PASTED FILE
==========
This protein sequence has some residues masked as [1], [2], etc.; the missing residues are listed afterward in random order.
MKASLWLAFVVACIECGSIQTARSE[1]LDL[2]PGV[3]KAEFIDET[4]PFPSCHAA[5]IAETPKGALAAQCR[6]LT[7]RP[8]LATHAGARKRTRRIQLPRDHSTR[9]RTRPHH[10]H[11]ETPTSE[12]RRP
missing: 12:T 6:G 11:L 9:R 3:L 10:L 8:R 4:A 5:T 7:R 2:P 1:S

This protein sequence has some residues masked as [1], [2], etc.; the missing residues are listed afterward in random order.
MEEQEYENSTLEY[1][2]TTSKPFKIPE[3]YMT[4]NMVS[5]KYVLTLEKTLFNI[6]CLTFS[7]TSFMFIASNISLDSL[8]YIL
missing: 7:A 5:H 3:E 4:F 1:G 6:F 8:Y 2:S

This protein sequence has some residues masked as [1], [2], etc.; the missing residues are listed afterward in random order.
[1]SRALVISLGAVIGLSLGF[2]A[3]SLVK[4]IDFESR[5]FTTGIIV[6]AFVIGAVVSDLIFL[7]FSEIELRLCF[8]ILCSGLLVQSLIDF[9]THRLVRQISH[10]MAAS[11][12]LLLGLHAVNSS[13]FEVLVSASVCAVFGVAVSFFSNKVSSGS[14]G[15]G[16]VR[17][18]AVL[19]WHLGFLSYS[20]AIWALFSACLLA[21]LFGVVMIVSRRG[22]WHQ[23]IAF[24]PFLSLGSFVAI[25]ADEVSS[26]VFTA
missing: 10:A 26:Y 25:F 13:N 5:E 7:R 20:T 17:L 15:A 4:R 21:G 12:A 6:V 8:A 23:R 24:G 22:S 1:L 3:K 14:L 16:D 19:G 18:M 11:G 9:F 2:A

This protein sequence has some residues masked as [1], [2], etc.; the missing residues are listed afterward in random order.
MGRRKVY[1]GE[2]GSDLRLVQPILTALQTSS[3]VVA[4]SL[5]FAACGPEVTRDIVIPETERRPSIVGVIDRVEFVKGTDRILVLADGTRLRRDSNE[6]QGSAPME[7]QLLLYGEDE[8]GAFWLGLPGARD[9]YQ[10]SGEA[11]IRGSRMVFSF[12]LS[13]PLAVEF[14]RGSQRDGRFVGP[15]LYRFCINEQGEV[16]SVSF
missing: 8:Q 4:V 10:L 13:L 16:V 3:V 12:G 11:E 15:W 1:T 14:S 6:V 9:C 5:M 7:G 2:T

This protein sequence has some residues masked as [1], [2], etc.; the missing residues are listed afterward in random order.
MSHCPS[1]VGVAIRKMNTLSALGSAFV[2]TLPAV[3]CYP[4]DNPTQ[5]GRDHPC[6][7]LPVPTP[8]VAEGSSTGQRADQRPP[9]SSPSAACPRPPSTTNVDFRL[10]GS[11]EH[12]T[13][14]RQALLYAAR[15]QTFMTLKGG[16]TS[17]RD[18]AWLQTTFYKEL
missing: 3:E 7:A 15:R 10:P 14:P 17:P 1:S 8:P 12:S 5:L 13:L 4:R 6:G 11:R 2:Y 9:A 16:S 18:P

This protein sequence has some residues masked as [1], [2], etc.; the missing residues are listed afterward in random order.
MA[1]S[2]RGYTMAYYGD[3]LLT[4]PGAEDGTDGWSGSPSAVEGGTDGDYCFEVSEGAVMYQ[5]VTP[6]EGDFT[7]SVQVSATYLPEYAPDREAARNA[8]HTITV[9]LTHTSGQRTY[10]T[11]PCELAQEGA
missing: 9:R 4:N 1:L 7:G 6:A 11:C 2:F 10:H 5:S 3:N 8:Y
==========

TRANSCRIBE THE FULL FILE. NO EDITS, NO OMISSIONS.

This protein sequence has some residues masked as [1], [2], etc.; the missing residues are listed afterward in random order.
MKASLWLAFVVACIECGSIQTARSE[1]LDL[2]PGV[3]KAEFIDET[4]PFPSCHAA[5]IAETPKGALAAQCR[6]LT[7]RP[8]LATHAGARKRTRRIQLPRDHSTR[9]RTRPHH[10]H[11]ETPTSE[12]RRP
missing: 12:T 6:G 11:L 9:R 3:L 10:L 8:R 4:A 5:T 7:R 2:P 1:S

This protein sequence has some residues masked as [1], [2], etc.; the missing residues are listed afterward in random order.
MEEQEYENSTLEY[1][2]TTSKPFKIPE[3]YMT[4]NMVS[5]KYVLTLEKTLFNI[6]CLTFS[7]TSFMFIASNISLDSL[8]YIL
missing: 7:A 5:H 3:E 4:F 1:G 6:F 8:Y 2:S

This protein sequence has some residues masked as [1], [2], etc.; the missing residues are listed afterward in random order.
[1]SRALVISLGAVIGLSLGF[2]A[3]SLVK[4]IDFESR[5]FTTGIIV[6]AFVIGAVVSDLIFL[7]FSEIELRLCF[8]ILCSGLLVQSLIDF[9]THRLVRQISH[10]MAAS[11][12]LLLGLHAVNSS[13]FEVLVSASVCAVFGVAVSFFSNKVSSGS[14]G[15]G[16]VR[17][18]AVL[19]WHLGFLSYS[20]AIWALFSACLLA[21]LFGVVMIVSRRG[22]WHQ[23]IAF[24]PFLSLGSFVAI[25]ADEVSS[26]VFTA
missing: 10:A 26:Y 25:F 13:N 5:E 7:R 20:T 17:L 15:A 4:R 21:G 12:A 6:V 8:A 23:R 24:G 22:S 1:L 3:K 14:L 16:D 19:G 18:M 11:G 9:F 2:A

This protein sequence has some residues masked as [1], [2], etc.; the missing residues are listed afterward in random order.
MGRRKVY[1]GE[2]GSDLRLVQPILTALQTSS[3]VVA[4]SL[5]FAACGPEVTRDIVIPETERRPSIVGVIDRVEFVKGTDRILVLADGTRLRRDSNE[6]QGSAPME[7]QLLLYGEDE[8]GAFWLGLPGARD[9]YQ[10]SGEA[11]IRGSRMVFSF[12]LS[13]PLAVEF[14]RGSQRDGRFVGP[15]LYRFCINEQGEV[16]SVSF
missing: 8:Q 4:V 10:L 13:L 16:V 3:V 12:G 11:E 15:W 1:T 14:S 6:V 9:C 5:M 7:G 2:T

This protein sequence has some residues masked as [1], [2], etc.; the missing residues are listed afterward in random order.
MSHCPS[1]VGVAIRKMNTLSALGSAFV[2]TLPAV[3]CYP[4]DNPTQ[5]GRDHPC[6][7]LPVPTP[8]VAEGSSTGQRADQRPP[9]SSPSAACPRPPSTTNVDFRL[10]GS[11]EH[12]T[13][14]RQALLYAAR[15]QTFMTLKGG[16]TS[17]RD[18]AWLQTTFYKEL
missing: 3:E 7:A 15:R 10:P 14:P 17:P 1:S 8:P 12:S 5:L 13:L 4:R 6:G 11:R 2:Y 9:A 16:S 18:P

This protein sequence has some residues masked as [1], [2], etc.; the missing residues are listed afterward in random order.
MA[1]S[2]RGYTMAYYGD[3]LLT[4]PGAEDGTDGWSGSPSAVEGGTDGDYCFEVSEGAVMYQ[5]VTP[6]EGDFT[7]SVQVSATYLPEYAPDREAARNA[8]HTITV[9]LTHTSGQRTY[10]T[11]PCELAQEGA
missing: 9:R 4:N 1:L 7:G 6:A 11:C 2:F 10:H 5:S 3:N 8:Y